A convertible ZR1 was announced at a reveal event in Los Angeles on November 28, 2018. The price is $123,995.00; $4,000 more than the coupe. Corvette Executive Chief Engineer Tadge Juechter told us that GM tries to make all options and configurations available across the Corvette line, at least whenever possible. Suspension tuning for the coupe and convertible is identical.
Corvette ZR1 History Lesson
The 2019 Corvette ZR1 has significant history behind it; previous renditions are a tough act to follow.
It all started in 1970, with RPO ZR1, listed as a "Special Purpose Engine Package". The main feature was the legendary LT-1 engine and a nice list of suspension upgrades and other goodies intended for road racing. 25 were built at a cost of $968.95. The option was also available in 1971 and 1972, the other two years the LT-1 engine was available. Corvette lore has it that ZR1 stood for "Zoras' Racers", Zora being Zora Arkus-Duntov, the original chief Corvette engineer and the father of the Corvette.
The ZR-1 (note the hyphen, the only time it would be part of the nomenclature) came into prominence in 1990 as a C4 with a unique four overhead camshaft, four valve per cylinder engine with the LT5 designation. The excitement in the Corvette world was similar to what happened with the 2019 Corvette ZR1 introduction. For more information, see the ZR-1 page.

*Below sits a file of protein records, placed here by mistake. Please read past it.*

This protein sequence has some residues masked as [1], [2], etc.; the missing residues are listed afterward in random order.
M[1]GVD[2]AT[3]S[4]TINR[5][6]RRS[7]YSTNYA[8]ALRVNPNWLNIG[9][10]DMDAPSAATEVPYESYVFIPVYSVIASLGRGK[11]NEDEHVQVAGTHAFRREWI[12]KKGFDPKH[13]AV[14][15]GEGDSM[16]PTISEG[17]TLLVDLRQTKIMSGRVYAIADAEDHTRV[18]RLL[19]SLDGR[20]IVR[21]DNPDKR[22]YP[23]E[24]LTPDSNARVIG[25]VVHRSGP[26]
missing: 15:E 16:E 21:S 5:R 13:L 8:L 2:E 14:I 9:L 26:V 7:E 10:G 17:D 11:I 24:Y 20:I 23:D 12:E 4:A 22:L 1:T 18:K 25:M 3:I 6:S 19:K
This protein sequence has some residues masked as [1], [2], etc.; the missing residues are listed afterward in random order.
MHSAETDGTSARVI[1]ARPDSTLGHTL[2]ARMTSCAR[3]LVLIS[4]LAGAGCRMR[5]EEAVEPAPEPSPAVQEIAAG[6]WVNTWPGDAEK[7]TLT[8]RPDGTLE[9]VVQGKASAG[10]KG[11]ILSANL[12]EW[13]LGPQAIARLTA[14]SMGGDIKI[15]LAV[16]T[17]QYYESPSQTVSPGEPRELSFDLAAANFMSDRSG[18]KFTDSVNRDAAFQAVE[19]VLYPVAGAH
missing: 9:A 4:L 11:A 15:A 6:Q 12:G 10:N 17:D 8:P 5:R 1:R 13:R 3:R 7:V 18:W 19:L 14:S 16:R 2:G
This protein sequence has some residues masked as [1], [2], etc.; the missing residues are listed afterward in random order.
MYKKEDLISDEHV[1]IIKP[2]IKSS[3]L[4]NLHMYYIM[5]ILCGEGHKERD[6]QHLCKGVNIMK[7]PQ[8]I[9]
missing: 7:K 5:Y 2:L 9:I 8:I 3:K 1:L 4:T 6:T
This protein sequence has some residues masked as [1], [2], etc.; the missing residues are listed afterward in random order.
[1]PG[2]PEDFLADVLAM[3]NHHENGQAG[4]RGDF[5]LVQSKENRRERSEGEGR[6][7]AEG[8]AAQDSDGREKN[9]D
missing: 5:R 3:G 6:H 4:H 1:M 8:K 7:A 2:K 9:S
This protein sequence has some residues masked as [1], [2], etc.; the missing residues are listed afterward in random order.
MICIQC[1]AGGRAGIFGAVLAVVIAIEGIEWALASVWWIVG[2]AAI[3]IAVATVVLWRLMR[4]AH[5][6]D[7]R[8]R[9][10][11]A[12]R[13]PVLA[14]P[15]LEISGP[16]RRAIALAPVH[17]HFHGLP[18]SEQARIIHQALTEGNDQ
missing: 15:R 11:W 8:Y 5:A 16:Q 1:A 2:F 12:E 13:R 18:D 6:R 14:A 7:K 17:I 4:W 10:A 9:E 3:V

The C4 ZR-1 was informally known as "King of the Hill", a moniker supposedly seen on some low level GM documentation. GM carried the torch in 2017 with a press release titled "2019 Corvette ZR1: Return of the King", which concluded "It’s good to be the King".
The tradition continued in 2009 with the introduction of the C6 ZR1. New Corvette ground was broken with the debut of forced induction in the form of a supercharger. The C6 ZR1 model years extended to the end of the C6 reign in 2013.
Tadge Juechter discusses the engineering behind the 2019 Corvette ZR1
Introducing the Vette Spotter app for the iPhone.
The Vette Spotter app can identify the year of any Corvette.
All years and generations are covered, from 1953 to 2014. Over 350 photographs and detailed text are included.